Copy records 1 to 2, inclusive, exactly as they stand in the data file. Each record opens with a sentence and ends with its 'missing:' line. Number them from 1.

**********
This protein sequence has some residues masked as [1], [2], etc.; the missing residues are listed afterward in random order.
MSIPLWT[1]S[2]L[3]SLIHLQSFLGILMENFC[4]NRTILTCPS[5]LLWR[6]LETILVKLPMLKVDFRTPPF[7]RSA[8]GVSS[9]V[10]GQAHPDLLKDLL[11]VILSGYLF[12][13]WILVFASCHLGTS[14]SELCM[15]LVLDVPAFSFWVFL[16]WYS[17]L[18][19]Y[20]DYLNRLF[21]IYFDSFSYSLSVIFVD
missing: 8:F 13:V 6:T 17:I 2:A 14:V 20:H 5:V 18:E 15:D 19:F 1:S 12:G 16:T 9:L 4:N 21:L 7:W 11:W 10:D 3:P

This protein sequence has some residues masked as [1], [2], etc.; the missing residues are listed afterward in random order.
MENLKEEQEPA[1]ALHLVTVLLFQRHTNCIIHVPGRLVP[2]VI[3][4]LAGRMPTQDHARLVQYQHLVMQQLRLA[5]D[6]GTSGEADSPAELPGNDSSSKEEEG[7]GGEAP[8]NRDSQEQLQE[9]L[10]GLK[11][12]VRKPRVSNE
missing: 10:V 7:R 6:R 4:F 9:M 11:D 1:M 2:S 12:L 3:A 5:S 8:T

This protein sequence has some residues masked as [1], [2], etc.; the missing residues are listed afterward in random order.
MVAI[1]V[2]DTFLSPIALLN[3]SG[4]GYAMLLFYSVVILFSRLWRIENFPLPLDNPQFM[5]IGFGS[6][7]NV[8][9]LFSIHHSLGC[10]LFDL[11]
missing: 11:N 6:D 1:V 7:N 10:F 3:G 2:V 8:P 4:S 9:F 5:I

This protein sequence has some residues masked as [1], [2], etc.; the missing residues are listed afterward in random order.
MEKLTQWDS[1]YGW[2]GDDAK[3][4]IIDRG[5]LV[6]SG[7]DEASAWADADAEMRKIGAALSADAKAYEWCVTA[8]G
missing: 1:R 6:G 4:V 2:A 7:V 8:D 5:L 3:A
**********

This protein sequence has some residues masked as [1], [2], etc.; the missing residues are listed afterward in random order.
MSIPLWT[1]S[2]L[3]SLIHLQSFLGILMENFC[4]NRTILTCPS[5]LLWR[6]LETILVKLPMLKVDFRTPPF[7]RSA[8]GVSS[9]V[10]GQAHPDLLKDLL[11]VILSGYLF[12][13]WILVFASCHLGTS[14]SELCM[15]LVLDVPAFSFWVFL[16]WYS[17]L[18][19]Y[20]DYLNRLF[21]IYFDSFSYSLSVIFVD
missing: 8:F 13:V 6:T 17:I 2:A 14:V 20:H 5:V 18:E 15:D 19:F 1:S 12:G 16:T 9:L 4:N 21:L 7:W 11:W 10:D 3:P

This protein sequence has some residues masked as [1], [2], etc.; the missing residues are listed afterward in random order.
MENLKEEQEPA[1]ALHLVTVLLFQRHTNCIIHVPGRLVP[2]VI[3][4]LAGRMPTQDHARLVQYQHLVMQQLRLA[5]D[6]GTSGEADSPAELPGNDSSSKEEEG[7]GGEAP[8]NRDSQEQLQE[9]L[10]GLK[11][12]VRKPRVSNE
missing: 10:V 7:R 6:R 4:F 9:M 11:D 1:M 2:S 12:L 3:A 5:S 8:T